Where do British citizens vacation most often?
RA Dr. Gunther Mävers, Maître en droit (Aix-en-Provence), michels.pmks Rechtsanwälte Partnerschaft mbB, Cologne
With effect from January 31, 2020, the United Kingdom's withdrawal from the European Union has finally become effective. Nevertheless, the exit agreement between the European Union and the United Kingdom provides for the EU regulations to continue to apply to a large extent until December 31, 2020. At present, British nationals can therefore continue to travel to Germany at any time - like other Union citizens - for stays of up to 90 days within 180 days and stay here for longer if they either pursue gainful employment or are seriously applying for one, cf. already https://efarbeitsrecht.net/brexit-was-gilt-im-arbeitsrecht/.
But what applies to newly arriving British citizens after the end of the transition period (for those who are already in Germany and have their place of residence here or who justify this before December 31, 2020 see https://blog.handelsblatt.com/rechtsboard/) 2019/10/23 / brexit-effects-on-labor-migration-law-in-the-no-deal-scenario /. Although the negotiations between the European Union and the United Kingdom are (still) ongoing, it is only a few weeks before the end of the transition period (again once) it is not yet clear whether they will be successfully concluded after they have almost failed several times - this is also not a novelty. The following article is devoted to the effects of a failure of these negotiations and their effects on residence and labor migration law by British nationals who are new to the country on January 1, 2021 and want to take up employment in Germany.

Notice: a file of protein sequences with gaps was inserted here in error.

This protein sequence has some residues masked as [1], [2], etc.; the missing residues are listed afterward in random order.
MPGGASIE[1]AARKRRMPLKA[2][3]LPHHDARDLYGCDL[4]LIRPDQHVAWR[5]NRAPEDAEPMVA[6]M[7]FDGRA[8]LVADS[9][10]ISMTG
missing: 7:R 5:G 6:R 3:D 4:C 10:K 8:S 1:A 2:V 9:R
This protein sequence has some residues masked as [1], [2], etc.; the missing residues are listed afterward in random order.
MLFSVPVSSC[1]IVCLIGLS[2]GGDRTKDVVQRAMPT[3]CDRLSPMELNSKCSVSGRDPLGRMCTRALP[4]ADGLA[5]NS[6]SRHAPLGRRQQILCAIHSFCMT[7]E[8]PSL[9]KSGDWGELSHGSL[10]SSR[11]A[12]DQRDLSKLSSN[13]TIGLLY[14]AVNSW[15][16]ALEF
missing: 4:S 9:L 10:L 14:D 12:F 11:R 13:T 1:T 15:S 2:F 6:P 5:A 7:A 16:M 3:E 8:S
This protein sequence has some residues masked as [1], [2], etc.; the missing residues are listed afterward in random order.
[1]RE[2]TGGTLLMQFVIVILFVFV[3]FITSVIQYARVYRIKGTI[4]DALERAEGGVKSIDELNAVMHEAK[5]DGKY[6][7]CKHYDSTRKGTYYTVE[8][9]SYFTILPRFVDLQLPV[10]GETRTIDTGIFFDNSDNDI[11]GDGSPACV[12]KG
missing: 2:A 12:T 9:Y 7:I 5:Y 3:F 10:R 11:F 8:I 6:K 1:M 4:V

Entry and residence
With regard to entry and residence in the European Union and any of its Member States, as of January 1, 2021, newly arriving British citizens would not be granted any entry and residence privileges. After the end of the transition period, they would no longer be EU citizens (“Union citizens”) and would therefore not benefit from any of the rights previously granted to them because of their Union citizenship. Therefore, the question of whether they will be entitled to cross the border of an EU member state and stay in an EU member state would have to be regulated and considered by both EU and national laws, depending on the length of stay.
In principle, every third-country national is required to have a visa before entering the Schengen area (including Germany) under EU law (EU Regulation 810/2009 - Visa Code) and national law (Section 4 (1) Residence Act). However, EU Regulation 2018/1806 provides for an annex listing the countries for which the visa requirement has been lifted. As early as November 13, 2018, the European Commission had already proposed to add British nationals to this appendix and also to allow them to enter the EU without a visa for short stays, but only with the proviso that the United Kingdom in return also allows all EU Citizens are granted visa-free entry (COM (2018) 745 final). Since this reciprocity seems to be guaranteed by corresponding privileges for Union citizens when entering the United Kingdom, this should also be implemented from January 1, 2021.